Shawn Haigins / Ashwin Sanghi
hawn Haigins is a pseudonym for the author of ‘The Rozabal Line’ (real name Ashwin Sanghi). A businessman by profession, Ashwin writes extensively on history, religion, and politics in his spare time. “The Rozabal Line” is Ashwin s first attempt at fiction. Shawn
We at the Tomb of Jesus website believe this to be the first published fictional book centering around the Jesus in India theory and the Rozabal tomb.
Ashwin has had several editions of the book published and enjoyed great success of the book. We have a few newspaper articles from August 2010:
1. Bombay Times: “Delve Into This Thrilling Novel”
2. The Hindu: “His first book interspersed with religion and history was lapped up by bibliophiles.”
3. Bangalore Mirror: Debutant Ashwin Sanghi weaves in the age-old theory of Jesus surviving crucifixion and being buried at the famed Rozabal shrine
The Rozabal Line – Published October 2007
The tomb of Rozabal in Kashmir has contained the body of a great saint called Yuz Asaf since 112 A.D. But who exactly was Yuz Asaf? And what special secret does the ancient tomb contain?
Father Vincent Morgan is unwittingly sucked into the Rozabal tornado when flashes of his own previous lifetimes reveal some uncomfortable truths about the life and death of Jesus Christ.
Vincent is soon caught in the crossfire of the battle between the Osama-bin-Laden inspired warriors of Islam, led by Ghalib-bin-Isar, and the fundamentalists of the Crux Decussata Permuta.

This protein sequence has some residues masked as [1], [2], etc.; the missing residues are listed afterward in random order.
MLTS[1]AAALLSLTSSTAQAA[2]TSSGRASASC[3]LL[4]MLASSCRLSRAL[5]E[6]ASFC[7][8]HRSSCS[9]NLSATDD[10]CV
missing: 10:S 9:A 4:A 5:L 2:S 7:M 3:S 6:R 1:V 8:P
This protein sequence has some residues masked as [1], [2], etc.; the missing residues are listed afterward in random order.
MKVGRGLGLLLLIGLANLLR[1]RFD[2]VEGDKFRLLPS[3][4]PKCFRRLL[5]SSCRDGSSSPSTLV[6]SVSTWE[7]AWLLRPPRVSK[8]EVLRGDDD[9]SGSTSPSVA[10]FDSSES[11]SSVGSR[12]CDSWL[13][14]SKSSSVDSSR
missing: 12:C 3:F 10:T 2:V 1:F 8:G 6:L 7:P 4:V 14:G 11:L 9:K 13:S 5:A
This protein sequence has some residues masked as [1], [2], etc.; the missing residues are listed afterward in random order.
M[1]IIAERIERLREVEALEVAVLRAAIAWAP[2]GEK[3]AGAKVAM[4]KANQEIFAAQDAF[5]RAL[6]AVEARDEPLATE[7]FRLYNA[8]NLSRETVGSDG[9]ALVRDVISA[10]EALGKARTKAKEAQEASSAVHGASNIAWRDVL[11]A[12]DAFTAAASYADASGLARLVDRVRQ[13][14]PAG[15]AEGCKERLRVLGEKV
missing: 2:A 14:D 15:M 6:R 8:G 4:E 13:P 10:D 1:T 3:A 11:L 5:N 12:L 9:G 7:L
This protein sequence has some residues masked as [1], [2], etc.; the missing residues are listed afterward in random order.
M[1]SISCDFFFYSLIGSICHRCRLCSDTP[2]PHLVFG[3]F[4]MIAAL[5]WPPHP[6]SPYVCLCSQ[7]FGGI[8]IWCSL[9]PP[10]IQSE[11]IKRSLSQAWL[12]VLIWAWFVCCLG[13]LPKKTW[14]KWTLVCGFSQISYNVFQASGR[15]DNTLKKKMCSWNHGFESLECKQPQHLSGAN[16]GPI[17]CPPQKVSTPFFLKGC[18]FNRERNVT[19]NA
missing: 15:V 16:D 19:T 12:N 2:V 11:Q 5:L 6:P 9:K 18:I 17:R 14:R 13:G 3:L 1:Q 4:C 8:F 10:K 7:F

The secret held securely within Rozabal for two millennia threatens to upset the world’s balance of power. Should it ever be allowed to emerge at all?
Zipping around the world caught up in a whirlwind of events, people, religion and time, swinging back and forth among bygone eras, the present as well as the future, connecting and often reincarnating events and people, Rozabal keeps everyone guessing.
From Jesus to Muhammad; from the Crusades to 9/11; from the Vatican to the White House; from Skull & Bones to the Illuminati; from Buddhist meditation to past-life regression; from the Virgin birth to nuclear destruction; and from Mary Magdalene to Osama-bin-Laden; The Rozabal Line has it all, and more.
Sample the First Chapter
The author has made the first chapter of his book available to visitors of the Tomb of Jesus for free available here
More about the Author
You can find further resources and information about the author and the book at Shawn’s blog .
Exclusive Interview – Shawn Interviewed by the Tomb of Jesus Website
1. When did you first come across the theory of Jesus travelling to India?
The notion that Jesus may have indeed spawned a bloodline came to my attention in late 1999 when I read “Holy Blood Holy Grail” by Michael Baigent, Richard Leigh, and Henry Lincoln. A couple of years later, I read Holger Kersten’s “Jesus Lived in India” and was fascinated with the idea that Jesus could have been inspired by Buddhism and that he may have drawn much of his spiritual learning from India. Kersten’s research was meticulous, and I was soon hooked!
2. What is your personal belief about the tomb in Kashmir known as Rozabal?
My personal belief is that it is irrelevant whether Rozabal is indeed the actual tomb of Jesus or not. For me, personally, Rozabal represents an “alternative story”. It is representative of the possibility that the story contained in the four canonical gospels may not be the entire truth. It is also symbolic of many facets of the Christian faith that have been obliterated down the ages. The fact that the lost tribes of Israel certainly had a connection with India, the fact that early Christianity drew inspiration from other faiths such as Buddhism, the fact that Jesus may have been one the greatest men that walked on earth, but a man nonetheless.
3. What were your main sources of information when researching the book?